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How is cryptocurrency harmful to the environment?


Dear EarthTalk: I don’t get how cryptocurrency is so bad for the environment?

Cryptocurrency’s impact on the environment is a big cause for concern. While cryptocurrencies (e.g., Bitcoin, Ethereum) offer various benefits, such as decentralized transactions and financial inclusivity, their underlying technology, known as blockchain, has significant environmental drawbacks.

One of the main environmental issues associated with cryptocurrency is its energy consumption. The process of “mining” cryptocurrency involves complex mathematical calculations that require substantial computational power, primarily from fossil fuel sources. The Bitcoin network relies on a consensus mechanism called Proof-of-Work (PoW), which demands vast computational resources that consume more electricity than entire countries like Argentina or Ukraine. As a result, the carbon footprint of Bitcoin alone is substantial, contributing to greenhouse gas emissions and exacerbating climate change.

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Furthermore, the energy requirements of cryptocurrency mining have led to the emergence of large-scale mining operations, often located in regions where electricity is cheap and abundant. These mining farms consist of rows upon rows of powerful computers running around the clock, consuming vast amounts of energy. In some cases, they rely on coal-fired power plants, a highly polluting energy source.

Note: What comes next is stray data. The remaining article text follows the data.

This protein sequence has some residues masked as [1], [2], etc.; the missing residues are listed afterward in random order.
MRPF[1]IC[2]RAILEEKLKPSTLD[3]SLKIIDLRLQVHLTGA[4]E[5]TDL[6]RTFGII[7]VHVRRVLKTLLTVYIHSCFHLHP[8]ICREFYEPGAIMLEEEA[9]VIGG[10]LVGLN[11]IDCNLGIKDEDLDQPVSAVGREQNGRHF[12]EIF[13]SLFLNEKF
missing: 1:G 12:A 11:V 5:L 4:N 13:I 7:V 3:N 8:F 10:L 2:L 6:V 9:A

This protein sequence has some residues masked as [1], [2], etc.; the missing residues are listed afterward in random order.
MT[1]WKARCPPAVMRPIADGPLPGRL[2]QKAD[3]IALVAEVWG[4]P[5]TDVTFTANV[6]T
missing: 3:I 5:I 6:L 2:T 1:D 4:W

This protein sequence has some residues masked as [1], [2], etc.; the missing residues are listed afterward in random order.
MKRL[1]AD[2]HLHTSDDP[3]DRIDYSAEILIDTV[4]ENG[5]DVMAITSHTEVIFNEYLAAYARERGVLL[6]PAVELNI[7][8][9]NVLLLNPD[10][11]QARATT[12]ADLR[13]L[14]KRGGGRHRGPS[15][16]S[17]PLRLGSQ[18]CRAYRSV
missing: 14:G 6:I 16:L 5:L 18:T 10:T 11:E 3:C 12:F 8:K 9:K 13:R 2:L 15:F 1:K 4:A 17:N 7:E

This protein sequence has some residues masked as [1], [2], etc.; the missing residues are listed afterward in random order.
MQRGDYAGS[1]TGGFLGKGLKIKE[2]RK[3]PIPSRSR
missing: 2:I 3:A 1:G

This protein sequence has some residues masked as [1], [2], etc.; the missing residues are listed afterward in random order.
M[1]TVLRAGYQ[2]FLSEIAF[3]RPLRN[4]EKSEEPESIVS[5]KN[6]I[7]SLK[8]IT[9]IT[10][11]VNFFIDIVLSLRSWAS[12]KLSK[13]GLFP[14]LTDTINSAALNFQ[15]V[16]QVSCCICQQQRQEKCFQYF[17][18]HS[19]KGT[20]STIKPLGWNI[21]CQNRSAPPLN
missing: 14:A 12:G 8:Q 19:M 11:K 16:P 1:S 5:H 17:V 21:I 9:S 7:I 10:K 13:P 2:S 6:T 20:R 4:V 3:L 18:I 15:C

Another ecological concern is electronic waste. As mining becomes more competitive, miners require increasingly powerful and specialized hardware. This leads to a constant cycle of upgrading or discarding older equipment. The discarded waste, which contains hazardous materials, poses risks to both the environment and human health. Moreover, the popularity of cryptocurrencies has contributed to a surge in demand for graphic processing units (GPUs) and other hardware, which has led to supply shortages and inflated prices, as well as the creation of new manufacturing facilities. The production of these components requires significant amounts of energy and raw materials, further straining the environment.

It’s worth noting that not all cryptocurrencies have the same environmental impact. Some newer cryptocurrencies, such as Ethereum, are transitioning from PoW to a more energy-efficient consensus mechanism called Proof-of-Stake (PoS), which requires validators to hold and “stake” a certain amount of the cryptocurrency, eliminating the need for energy-intensive mining. This transition could potentially reduce the impact of some cryptocurrencies in the future. Another option is the use of renewable energy sources for operations, reducing the industry’s carbon footprint. Additionally, more widespread adoption of PoS and other energy-efficient consensus mechanisms could help minimize energy consumption.

Of course, cryptocurrency’s recent fall from grace in the wake of crypto giant FTX’s late 2022 flame-out might be a good thing for the planet. The moral of the story on the evolution of cryptocurrency is that as we continue to explore and develop new forms of digital currency, it is crucial that we prioritize sustainability and consider the long-term environmental effects of the tools and instruments we are unleashing on the world.

Fred Thiel, chief executive officer of Marathon Digital Holdings Inc., talks about the challenges facing Bitcoin miners and how they’re facing more pressure from regulators in Washington. He’s on “Bloomberg Crypto.” Follow Bloomberg for business news & analysis, up-to-the-minute market data, features, profiles and more: http://www.bloomberg.com Connect with us on… Twitter: https://twitter.com/business Facebook: https://www.facebook.com/bloombergbusiness/ Instagram: https://www.instagram.com/quicktake/?hl=en







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